Wine Spectator | Rating: 97Offers a broad mouthful of peach, apple and melon flavors, underscored by lively acidity. Has power and weight, with a mouthwatering finish that goes on for a minute or more. Really expansive on the finish, where citrus and mineral notes reign. Best from 2020 through 2033. 71 cases imported.Author: Bruce Sanderson
Wine Advocate | Rating: 97The 2015 Chevalier-Montrachet from Domaine Leflaive is stunning from bottle, wafting from the glass with a lovely nose of lemon pith, wet stones, spring flowers and toasted nuts. On the palate, the wine is full-bodied, concentrated and multidimensional, with extraordinary intensity and mid-palate depth, a long, lingering finish and an effortless sense of cohesion and completeness. But what's especially impressive about this Chevalier is its grace and textural elegance in this vintage: while its concentration and amplitude certainly reflect the year, nothing is out of place. A step up over even the superb Batard-Montrachet and one of the high points of the 2015 vintage in white Burgundy.Author: William Kelley
Burghound | Rating: 95This offers the most elegant nose in the range with its cool, pure and airy array that is composed by notes of essence of pear, white flowers, spice, jasmine tea and citrus zest nuances. There is outstanding volume, power and concentration to the focused, intense and palate coating broad-shouldered flavors that despite the imposing scale remain highly refined and particularly so on the markedly mineral-driven and explosively long finish. This won't be the finest Chevalier that Leflaive has ever produced but it is a terrific effort for the vintage.Author: Allen Meadows
Burgundy is home to some of the greatest and most expensive wines in the world. Stretching from Auxerre in the north to Lyon in the south, the region's most famous section is the limestone-rich Côte d'Or. Vineyards in Burgundy are classified according to their locations on the hillsides. Only 2% of total production is from grand cru sites, while premier cru and village-level wines are more common. It is rare for one domaine to own an entire vineyard; rather the land has been divided down to individual rows, in some cases as a result of inheritance laws. While other varieties can be found in Burgundy, and reign supreme. The best examples are capable of aging for 15 years or more, a rarity for these two varieties, making them highly valuable.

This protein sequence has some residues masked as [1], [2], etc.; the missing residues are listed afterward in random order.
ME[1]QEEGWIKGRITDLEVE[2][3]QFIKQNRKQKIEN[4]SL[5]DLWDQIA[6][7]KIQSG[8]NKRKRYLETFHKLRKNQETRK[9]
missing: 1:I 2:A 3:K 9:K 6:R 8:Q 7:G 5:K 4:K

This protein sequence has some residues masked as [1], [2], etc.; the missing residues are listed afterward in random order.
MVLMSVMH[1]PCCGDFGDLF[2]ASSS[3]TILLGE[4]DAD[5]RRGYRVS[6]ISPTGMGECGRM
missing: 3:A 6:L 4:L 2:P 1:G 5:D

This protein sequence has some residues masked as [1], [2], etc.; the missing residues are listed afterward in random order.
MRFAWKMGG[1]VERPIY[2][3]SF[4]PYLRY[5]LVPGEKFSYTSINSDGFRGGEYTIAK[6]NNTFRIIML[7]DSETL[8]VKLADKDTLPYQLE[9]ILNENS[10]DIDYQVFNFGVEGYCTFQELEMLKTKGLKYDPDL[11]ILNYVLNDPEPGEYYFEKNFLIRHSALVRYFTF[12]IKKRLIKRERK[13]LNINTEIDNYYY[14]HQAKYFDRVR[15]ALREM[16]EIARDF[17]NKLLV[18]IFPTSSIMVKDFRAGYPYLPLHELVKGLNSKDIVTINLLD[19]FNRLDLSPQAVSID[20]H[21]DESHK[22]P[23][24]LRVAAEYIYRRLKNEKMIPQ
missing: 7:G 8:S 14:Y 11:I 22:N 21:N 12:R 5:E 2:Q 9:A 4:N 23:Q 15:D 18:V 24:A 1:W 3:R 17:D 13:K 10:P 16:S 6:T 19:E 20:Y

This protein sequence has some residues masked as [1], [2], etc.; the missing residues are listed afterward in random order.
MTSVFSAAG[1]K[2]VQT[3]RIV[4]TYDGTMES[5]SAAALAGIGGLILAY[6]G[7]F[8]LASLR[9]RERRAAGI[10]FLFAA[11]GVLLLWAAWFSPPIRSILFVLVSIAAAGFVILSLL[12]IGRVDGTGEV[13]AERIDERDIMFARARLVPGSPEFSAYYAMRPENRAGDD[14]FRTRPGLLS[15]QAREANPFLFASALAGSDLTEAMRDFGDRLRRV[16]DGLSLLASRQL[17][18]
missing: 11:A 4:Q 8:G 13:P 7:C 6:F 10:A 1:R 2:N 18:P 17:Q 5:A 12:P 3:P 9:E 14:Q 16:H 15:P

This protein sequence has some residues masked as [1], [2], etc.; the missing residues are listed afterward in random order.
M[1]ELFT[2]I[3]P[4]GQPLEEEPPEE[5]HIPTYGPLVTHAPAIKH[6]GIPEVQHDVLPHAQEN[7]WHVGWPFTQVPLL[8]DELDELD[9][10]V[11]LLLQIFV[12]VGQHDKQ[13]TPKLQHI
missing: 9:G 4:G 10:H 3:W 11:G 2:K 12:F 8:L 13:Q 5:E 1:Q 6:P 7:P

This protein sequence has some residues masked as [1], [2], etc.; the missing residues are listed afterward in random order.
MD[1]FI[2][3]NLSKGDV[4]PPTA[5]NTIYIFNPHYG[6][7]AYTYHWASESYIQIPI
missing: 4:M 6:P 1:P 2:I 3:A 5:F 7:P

Chardonnay is a versatile variety that can grow in a wide range of climates, and its neutral flavor profile offers a blank canvas for winemakers to impart their style. In cool climates, Chardonnay displays flavors of green fruit and citrus. As the climate becomes more moderate, flavors of white peach and melon develop. In warm and hot climates, aromas of banana, pineapple, and other tropical fruit are common.
The best Old-World Chardonnay comes from , where it is uniquely reflective of terroir and can express many different flavor profiles even within this relatively small region. In , the northernmost part of Burgundy, wines are often unoaked and known for their minerality, high acidity, and aromas of green apple, citrus, wet stone, and slate. In the , further south, wines are typically aged in neutral French oak and have flavors of stone fruit, toast, almond, and cream. Burgundian producers pioneered the techniques that are now associated with high-quality Chardonnay around the world, including barrel fermentation, barrel ageing, malolactic fermentation, and maturation on lees. The best wines, from producers like , , and , can age in the bottle for a decade or more, developing complex aromas of nuts and mushroom.
New-World Chardonnay tends to grow in warmer climates than in the Old World, producing wines that are full-bodied, high in alcohol, and low in acidity. Use of American oak imparts flavors of vanilla, clove, hazelnut, butter, and caramel on top of peach and banana fruit. Look to producers in and , including , , and , for the highest-quality versions of this New-World style.
Chardonnay’s versatility makes it a great option for pairing. High-acid wines from Chablis are the perfect accompaniment to oysters or clams, while oak-forward Napa wines are the best match for buttery lobster. Halibut, cod, and chicken breast are classic pairings with white Burgundy.
Collector Data For This Wine
- 442 bottles owned
- 39 collectors